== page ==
By James Griffiths
Prince Harry’s upcoming visit to China has left some British commentators in particular feeling skeptical as to whether the young royal, who recently made global headlines after getting photographed naked in Las Vegas, is the right person to deal with the mostly octogenarian Chinese leadership, Richard Spencer writes in the Telegraph:
Can anyone explain to me how sending a relatively minor and youthful member of the royal family, mainly known abroad for high jinks and taking his clothes off, is going to repair relations with Comrades Hu Jintao, 69, Jiang Zemin, 86, and Xi Jinping, 59, the three most powerful representatives of China’s age- and status-conscious Communist Party?
Relations between China and the UK have been strained of late, after Chinese feelings were hurt when Prime Minister David Cameron met with the Dalai Lama in May; and British observers were slightly shocked when the wives of Chinese politicians started knocking off their citizens. Harry has previously made successful diplomatic visits to both Brazil and Jamaica, and it is hoped that a visit to the PRC will be equally well received. However, previous family form isn’t good:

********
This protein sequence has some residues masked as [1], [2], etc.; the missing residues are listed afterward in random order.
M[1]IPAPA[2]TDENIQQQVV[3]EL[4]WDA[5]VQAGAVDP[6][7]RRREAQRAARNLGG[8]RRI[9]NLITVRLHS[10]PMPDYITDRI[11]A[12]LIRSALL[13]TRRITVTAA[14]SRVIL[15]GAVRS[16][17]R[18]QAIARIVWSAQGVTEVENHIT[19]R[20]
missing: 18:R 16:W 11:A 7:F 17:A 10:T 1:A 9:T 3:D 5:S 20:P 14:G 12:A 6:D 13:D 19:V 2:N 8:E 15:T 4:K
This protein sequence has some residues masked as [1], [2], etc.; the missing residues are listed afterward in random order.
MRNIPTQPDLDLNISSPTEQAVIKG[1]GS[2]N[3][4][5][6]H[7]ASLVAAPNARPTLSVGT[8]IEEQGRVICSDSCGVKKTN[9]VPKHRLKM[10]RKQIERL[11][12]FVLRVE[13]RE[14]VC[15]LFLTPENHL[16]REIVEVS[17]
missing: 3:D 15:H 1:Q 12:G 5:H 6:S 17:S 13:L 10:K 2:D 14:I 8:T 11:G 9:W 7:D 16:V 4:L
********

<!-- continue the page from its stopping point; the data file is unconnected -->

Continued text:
The 1986 royal tour was overshadowed by comments made by Prince Philip, who was overheard describing Beijing as “ghastly” and who caused widespread offence during a meeting with a group of British exchange students living in the city of Xian, where he told them: “If you stay here much longer you’ll all be slitty-eyed.”
Gaffe-prone Prince Philip isn’t the only royal to incur Chinese disapproval, as Ryan Villarreal explains:
Prince Charles, who has never visited China, also caused some controversy after private remarks he made in a diary were leaked in 2005. Writing about the UK’s handover of Hong Kong to China in 1997 — itself a symbol of deep-seated diplomatic tensions since the historic city had been a British colony for over a century and a half — Prince Charles referred to China’s leaders at the time as “appalling old waxworks.”
In all fairness, waxworks are far more lifelike than the CCP leadership.
The British commentariat shouldn’t be too worried, Harry is about to start a four-month deployment in Afghanistan, and rather than make a fool out of the UK, he might just die instead:
“We are using all our strength to get rid of him, either by killing or kidnapping,” Zabihullah Mujahid, a Taliban spokesman, told Reuters by phone from an undisclosed location.
“We have informed our commanders in Helmand to do whatever they can to eliminate him,” Mujahid added, declining to go into detail on what he called the “Harry operations”.